- Maria Serrano sorts asparagus on the production line at Kings Crown Packing Inc. north of Tracy in April. U.S. growers hurt by the importation of asparagus from countries with lower production costs are being offered some financial relief.
(Michael McCollum/Record File 2010)
February 08, 2011
Asparagus growers get help
By Reed Fujii
Record Staff Writer
California asparagus growers, including many in the Delta, are eligible for a share of $15 million in federal funds to help offset losses suffered as imports from Mexico and Peru eroded their market share.
Industry officials said the U.S. asparagus industry continues to struggle with import competition due to the North American Free Trade Agreement and the Andean Trade Preferences Act. Both granted duty-free status to imports from the two major asparagus-producing countries.
Compensation will be based on a grower’s commercial production in 2003 and claims of market losses in 2004-07. To be eligible, farmers must have grown and sold crops in both 2003 and 2007.
Between those years in San Joaquin County, which leads the state in asparagus production, the estimated annual harvest fell by nearly half, to 14,000 tons from 26,600 tons, and sales value by one-third, to $20.4 million from $30.3 million.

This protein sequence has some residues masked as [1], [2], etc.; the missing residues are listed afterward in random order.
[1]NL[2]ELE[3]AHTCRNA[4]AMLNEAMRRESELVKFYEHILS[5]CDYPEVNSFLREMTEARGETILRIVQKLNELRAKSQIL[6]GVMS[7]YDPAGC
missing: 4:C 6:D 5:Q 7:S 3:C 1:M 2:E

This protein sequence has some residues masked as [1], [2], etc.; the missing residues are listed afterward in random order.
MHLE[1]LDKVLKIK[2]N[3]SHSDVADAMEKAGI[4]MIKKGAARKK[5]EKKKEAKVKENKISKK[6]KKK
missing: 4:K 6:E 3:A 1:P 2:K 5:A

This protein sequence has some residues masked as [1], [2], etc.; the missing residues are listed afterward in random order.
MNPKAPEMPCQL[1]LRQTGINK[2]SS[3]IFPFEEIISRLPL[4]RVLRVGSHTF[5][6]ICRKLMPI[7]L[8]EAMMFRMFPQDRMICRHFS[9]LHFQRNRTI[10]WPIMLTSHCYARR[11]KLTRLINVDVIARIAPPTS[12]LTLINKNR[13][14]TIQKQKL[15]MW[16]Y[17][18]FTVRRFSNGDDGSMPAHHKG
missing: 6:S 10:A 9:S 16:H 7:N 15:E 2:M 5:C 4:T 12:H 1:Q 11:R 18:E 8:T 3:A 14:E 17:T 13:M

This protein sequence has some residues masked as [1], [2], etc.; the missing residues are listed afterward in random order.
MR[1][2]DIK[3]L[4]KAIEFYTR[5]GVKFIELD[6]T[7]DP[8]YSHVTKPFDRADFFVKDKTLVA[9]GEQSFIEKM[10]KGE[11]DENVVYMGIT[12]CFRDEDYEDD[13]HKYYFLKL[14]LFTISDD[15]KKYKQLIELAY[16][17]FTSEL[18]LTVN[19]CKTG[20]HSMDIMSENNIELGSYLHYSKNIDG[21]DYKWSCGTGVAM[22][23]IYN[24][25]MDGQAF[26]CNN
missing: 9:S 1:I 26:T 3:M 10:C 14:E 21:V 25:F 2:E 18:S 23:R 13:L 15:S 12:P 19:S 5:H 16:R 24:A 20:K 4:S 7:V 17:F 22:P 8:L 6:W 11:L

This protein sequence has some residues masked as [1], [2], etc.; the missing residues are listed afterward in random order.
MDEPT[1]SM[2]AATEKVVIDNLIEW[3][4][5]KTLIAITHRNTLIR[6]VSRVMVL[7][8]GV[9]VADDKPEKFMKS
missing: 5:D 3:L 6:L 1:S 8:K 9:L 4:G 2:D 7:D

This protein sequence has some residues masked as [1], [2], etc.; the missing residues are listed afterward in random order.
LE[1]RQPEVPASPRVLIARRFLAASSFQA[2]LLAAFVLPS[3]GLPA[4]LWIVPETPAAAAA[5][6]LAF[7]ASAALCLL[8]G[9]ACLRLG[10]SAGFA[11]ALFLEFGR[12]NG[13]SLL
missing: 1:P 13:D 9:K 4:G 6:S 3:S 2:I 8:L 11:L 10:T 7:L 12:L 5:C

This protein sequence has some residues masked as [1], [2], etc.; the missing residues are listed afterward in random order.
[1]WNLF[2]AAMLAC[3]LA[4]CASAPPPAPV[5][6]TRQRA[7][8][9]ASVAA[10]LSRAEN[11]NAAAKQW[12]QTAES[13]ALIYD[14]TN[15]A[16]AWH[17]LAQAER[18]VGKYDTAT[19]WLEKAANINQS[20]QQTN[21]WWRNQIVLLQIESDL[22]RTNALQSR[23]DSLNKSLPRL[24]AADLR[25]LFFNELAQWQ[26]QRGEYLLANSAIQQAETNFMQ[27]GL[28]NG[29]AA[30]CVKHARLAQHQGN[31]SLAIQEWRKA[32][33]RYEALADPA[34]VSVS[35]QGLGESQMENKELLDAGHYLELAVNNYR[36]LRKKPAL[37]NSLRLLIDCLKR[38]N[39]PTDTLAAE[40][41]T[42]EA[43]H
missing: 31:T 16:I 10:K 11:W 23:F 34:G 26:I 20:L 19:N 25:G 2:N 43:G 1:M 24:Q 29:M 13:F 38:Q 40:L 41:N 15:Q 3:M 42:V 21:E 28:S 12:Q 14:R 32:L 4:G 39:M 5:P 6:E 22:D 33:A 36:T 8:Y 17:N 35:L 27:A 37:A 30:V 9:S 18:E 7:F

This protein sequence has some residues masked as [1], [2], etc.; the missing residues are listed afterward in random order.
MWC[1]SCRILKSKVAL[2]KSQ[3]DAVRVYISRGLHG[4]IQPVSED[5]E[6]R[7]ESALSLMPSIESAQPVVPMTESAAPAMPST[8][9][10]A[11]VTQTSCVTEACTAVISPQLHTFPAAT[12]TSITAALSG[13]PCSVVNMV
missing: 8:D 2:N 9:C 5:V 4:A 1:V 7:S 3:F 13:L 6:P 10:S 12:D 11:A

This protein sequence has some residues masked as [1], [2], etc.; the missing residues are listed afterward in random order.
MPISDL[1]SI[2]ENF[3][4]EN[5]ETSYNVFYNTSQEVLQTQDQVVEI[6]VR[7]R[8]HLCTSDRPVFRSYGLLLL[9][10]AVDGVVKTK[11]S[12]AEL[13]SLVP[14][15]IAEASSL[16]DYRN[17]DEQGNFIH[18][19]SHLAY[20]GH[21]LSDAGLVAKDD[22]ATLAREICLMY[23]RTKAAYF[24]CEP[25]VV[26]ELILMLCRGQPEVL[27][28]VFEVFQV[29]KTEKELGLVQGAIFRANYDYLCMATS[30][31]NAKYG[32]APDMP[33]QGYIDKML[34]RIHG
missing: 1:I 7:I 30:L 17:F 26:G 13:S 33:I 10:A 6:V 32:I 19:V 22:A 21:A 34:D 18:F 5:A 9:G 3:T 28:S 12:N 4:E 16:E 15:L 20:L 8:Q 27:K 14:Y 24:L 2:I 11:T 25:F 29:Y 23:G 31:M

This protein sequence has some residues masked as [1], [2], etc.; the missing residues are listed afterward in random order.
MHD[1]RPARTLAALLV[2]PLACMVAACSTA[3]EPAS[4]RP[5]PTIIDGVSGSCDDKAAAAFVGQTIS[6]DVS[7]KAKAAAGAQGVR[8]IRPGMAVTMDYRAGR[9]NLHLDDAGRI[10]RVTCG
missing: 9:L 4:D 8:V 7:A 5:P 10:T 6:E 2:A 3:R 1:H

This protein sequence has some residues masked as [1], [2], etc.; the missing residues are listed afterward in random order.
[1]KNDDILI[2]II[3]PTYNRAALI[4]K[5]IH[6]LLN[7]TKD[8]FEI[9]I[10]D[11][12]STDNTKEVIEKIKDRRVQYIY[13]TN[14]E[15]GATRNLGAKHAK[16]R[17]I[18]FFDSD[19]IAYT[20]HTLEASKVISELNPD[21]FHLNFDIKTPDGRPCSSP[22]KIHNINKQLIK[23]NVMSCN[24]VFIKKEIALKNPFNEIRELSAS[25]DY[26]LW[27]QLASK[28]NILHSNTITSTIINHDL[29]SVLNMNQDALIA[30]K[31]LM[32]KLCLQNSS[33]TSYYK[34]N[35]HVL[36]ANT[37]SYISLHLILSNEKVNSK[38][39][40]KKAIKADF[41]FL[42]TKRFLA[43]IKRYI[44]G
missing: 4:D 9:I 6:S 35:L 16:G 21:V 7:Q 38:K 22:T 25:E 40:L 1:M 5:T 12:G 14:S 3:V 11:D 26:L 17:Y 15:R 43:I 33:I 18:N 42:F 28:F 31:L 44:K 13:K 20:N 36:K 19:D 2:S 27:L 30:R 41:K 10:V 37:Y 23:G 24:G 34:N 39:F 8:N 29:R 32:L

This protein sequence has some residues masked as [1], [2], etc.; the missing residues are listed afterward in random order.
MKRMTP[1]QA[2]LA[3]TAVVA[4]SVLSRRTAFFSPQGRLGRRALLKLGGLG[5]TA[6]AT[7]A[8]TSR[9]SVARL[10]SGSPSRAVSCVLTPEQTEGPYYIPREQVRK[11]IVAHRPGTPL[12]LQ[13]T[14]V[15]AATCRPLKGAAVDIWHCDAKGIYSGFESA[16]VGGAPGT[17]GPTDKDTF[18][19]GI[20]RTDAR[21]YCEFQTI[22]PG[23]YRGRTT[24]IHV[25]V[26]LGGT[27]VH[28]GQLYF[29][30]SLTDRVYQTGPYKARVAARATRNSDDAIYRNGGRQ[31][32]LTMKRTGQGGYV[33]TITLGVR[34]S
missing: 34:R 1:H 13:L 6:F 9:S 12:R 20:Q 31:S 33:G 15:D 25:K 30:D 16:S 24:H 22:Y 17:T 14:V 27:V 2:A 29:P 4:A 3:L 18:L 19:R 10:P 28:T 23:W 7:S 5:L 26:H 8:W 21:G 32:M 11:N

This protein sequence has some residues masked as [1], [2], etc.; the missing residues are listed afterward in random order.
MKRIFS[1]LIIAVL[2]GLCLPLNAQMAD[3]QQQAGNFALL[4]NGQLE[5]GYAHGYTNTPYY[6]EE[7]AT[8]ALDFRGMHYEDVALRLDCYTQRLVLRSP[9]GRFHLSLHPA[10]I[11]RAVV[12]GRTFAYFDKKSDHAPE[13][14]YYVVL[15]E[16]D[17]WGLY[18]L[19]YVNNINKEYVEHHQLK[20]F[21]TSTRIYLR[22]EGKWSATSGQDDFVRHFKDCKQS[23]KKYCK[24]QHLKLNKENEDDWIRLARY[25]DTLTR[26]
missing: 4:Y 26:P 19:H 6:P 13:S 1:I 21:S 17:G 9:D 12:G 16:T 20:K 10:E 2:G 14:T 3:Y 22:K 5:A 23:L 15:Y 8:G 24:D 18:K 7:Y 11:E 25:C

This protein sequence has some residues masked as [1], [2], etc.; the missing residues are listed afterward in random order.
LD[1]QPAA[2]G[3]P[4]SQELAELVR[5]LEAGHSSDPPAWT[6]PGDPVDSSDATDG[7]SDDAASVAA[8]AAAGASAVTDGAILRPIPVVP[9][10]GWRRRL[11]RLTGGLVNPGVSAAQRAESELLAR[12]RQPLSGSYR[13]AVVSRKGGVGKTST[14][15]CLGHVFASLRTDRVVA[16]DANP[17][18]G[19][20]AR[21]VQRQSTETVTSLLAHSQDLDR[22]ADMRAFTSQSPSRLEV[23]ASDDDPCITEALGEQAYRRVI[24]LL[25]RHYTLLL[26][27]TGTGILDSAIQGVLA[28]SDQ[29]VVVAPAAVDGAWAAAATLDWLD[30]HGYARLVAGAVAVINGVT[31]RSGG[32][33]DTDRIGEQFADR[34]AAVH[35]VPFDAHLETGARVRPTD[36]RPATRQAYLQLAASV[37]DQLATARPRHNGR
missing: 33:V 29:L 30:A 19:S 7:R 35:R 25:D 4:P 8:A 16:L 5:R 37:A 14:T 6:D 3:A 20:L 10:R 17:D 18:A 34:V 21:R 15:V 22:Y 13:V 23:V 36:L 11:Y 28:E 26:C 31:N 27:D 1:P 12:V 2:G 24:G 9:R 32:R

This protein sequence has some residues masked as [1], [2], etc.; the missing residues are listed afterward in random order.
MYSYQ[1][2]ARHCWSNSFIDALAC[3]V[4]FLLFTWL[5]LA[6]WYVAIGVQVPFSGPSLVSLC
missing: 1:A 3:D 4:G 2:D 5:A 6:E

The federal compensation will be evenly split between crops destined for the fresh market and asparagus grown for processing.
California farmers primarily sell into the fresh market, while Washington and Michigan produce more for processing.
Payments will be capped at $100,000 per grower in each category and may be reduced proportionally if claims exceed available funds.
While he welcomes the announcement, asparagus producer Edward Zuckerman said the funds won’t make up for all the losses.
"It in no way ameliorates the losses sustained within the industry during that time period. ... Many growers are out of business now who suffered during that time period," said Zuckerman, chief executive of Zuckerman Family Farms in the Delta.
Still, he added, "Any help is better than nothing."
California asparagus growers don’t expect to be made whole, said Cherie Watte Angulo, the California Asparagus Commission’s executive director.
"They’re going to gladly take the money because they were hurt, they were severely hurt, by trade and foreign polices implemented by the federal government," she said.
Perhaps the larger victory was winning recognition from federal officials of the harm done to domestic asparagus producers.
"The free trade agreement has definitely worked against U.S. agriculture," Zuckerman said.
He said federal officials should keep that in mind as they negotiate similar pacts in the future.
Asparagus producers have until April 8 to apply for the compensation program.